Parallel graph coloring heuristics to color large-scale general jacobian matrices

Barry Smith bsmith at
Thu Sep 24 13:09:44 CDT 2009

On Sep 24, 2009, at 11:53 AM, Rafael Santos Coelho wrote:

> Hello, Hong,
> thank you very much for the help. Well, I'm not positive wether I  
> really understood what that code snippet does, but I'll definitely  
> take a closer look at it later. For now, I have some doubts I'd like  
> to clear out. As far as I'm concerned, the following line
> ierr = MatGetColoring(Jac,MATCOLORING_SL,&iscoloring);CHKERRQ(ierr);
> gives me the coloring, right? But what if I want to test my own  
> parallel coloring routine, instead of just using PETSc's? Please,  
> correct me if I'm wrong: the way I see it, the MatFDColoring context  
> in PETSc is always built on top of 1) the coloring (ISColoring) and  
> 2) the sparsity pattern of the underlying matrix, right?
> The thing is that I've developed my code completely separate from  
> the PETSc API, I mean, it's written in "pure" ANSI C language/MPI.  
> My goal now is to link it to the PETSc framework, so that I can  
> benefit from all the other things already implemented within PETSc.  
> As I'm not quite the expert in the "inner workings" of the PETSc  
> library, my first guess was that I would have to provide a special  
> routine to create the MatFDColoring context on each processor based  
> on the coloring I found and on how my code "represents" the sparsity  
> pattern of the jacobian matrix.
> Rafael

    There are two distinct parts of using coloring in PETSc to compute  

1) computing the coloring of the sparse matrix: done with  
MatGetColoring(), this is done in PETSc with classes allowing one to  
easily and transparently  provide new coloring algorithms.

2) using the computed coloring to actually compute a Jacobian  
(efficiently): done with MatFDColoringCreate() and its methods. This  
is hardwired in PETSc to use one particular data structure for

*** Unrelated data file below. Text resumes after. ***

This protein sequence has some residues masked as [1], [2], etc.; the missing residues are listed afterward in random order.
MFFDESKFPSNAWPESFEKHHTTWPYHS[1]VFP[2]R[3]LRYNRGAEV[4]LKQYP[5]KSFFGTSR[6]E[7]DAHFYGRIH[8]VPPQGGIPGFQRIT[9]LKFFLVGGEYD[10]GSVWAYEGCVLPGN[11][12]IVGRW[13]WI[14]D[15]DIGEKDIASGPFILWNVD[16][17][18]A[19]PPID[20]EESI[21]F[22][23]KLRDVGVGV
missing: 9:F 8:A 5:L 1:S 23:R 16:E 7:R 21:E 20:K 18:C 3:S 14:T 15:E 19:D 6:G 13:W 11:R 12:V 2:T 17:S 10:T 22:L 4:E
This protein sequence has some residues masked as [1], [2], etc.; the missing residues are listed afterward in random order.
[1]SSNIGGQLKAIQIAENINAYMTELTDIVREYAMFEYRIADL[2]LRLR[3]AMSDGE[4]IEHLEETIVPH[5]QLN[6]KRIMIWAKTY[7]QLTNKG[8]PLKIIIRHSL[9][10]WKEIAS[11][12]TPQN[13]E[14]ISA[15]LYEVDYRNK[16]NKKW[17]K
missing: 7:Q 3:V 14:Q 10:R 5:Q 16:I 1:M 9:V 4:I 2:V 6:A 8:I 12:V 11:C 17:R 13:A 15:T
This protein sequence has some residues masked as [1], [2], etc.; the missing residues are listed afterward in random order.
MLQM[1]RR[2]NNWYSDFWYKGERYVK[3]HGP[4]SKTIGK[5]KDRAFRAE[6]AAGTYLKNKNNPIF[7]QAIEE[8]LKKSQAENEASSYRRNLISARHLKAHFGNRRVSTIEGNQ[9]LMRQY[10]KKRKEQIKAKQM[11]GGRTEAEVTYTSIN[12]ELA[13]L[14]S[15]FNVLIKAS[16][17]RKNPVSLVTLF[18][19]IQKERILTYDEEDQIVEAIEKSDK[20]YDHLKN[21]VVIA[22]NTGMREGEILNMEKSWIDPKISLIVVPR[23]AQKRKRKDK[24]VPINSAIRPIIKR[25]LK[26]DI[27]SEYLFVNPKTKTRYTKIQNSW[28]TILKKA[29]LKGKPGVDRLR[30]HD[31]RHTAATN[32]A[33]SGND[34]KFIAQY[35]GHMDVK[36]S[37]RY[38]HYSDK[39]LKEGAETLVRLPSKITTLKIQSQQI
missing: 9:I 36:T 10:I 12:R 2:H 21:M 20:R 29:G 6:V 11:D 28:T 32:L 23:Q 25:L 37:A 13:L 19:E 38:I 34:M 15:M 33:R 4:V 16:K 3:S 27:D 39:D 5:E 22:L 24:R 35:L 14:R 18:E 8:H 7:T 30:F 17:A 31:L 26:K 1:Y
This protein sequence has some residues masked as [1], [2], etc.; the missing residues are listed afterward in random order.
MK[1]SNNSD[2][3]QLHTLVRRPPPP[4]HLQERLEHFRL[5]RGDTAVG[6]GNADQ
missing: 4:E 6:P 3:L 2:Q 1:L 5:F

actually computing the Jacobian.

What you should:

1)    Write a "wrapper" for your code that computes the coloring. It  
should have the calling sequence (Mat mat,MatColoringType  
name,ISColoring *iscoloring) you ignore the name
argument (since it is the name you select). Then you call  
MatColoringRegisterDynamic() to register it.  Now one can use it by  
simply calling  
MatGetColoring(mat,"yournameyouregisteredwith",&iscoloring); just like  
the "built in" colorings.  I would do this first because having an  
efficient parallel coloring for PETSc would be great!

2) MatFDColoring code was not designed to allow other implementations  
to be easily plugged in. (There is no MatFDColoringType to allow  
having different ways of computing this).
So you need to decide if your code that does 2) is possibly "better"  
then in PETSc, or if 1) is really the useful thing you are providing.  
If you want to also provide 2) then write new routines
MyMatFDColoringCreate(), MyFDColoringDestroy(), MatFDColoringApply()  
etc with the same calling sequences as PETSc's and make them wrappers  
to call your code (do not try to reproduce the data structures inside  
the MatFDColoring data structure (use whatever data structures you  
currently use), why because if you use the same data structure then  
you are just rewriting MatFDColoringCreate() to do what it already  
does, the only reason to use your own is if it uses its own data  
structures that may be better then in PETSc. If you do write MyMatFD..  
routines etc and they are as good or better then PETSc's then we will  
change PETSc's MatFDColoringCreate() code to support multiple  
instances (that is introduce a MatFDColoringType) and your new  
MyMatFDColoring stuff would be registratable.

    Hope this clarifies things, feel free to direct further questions  
to petsc-dev at since that is the mailing list for people  
extending PETSc code.


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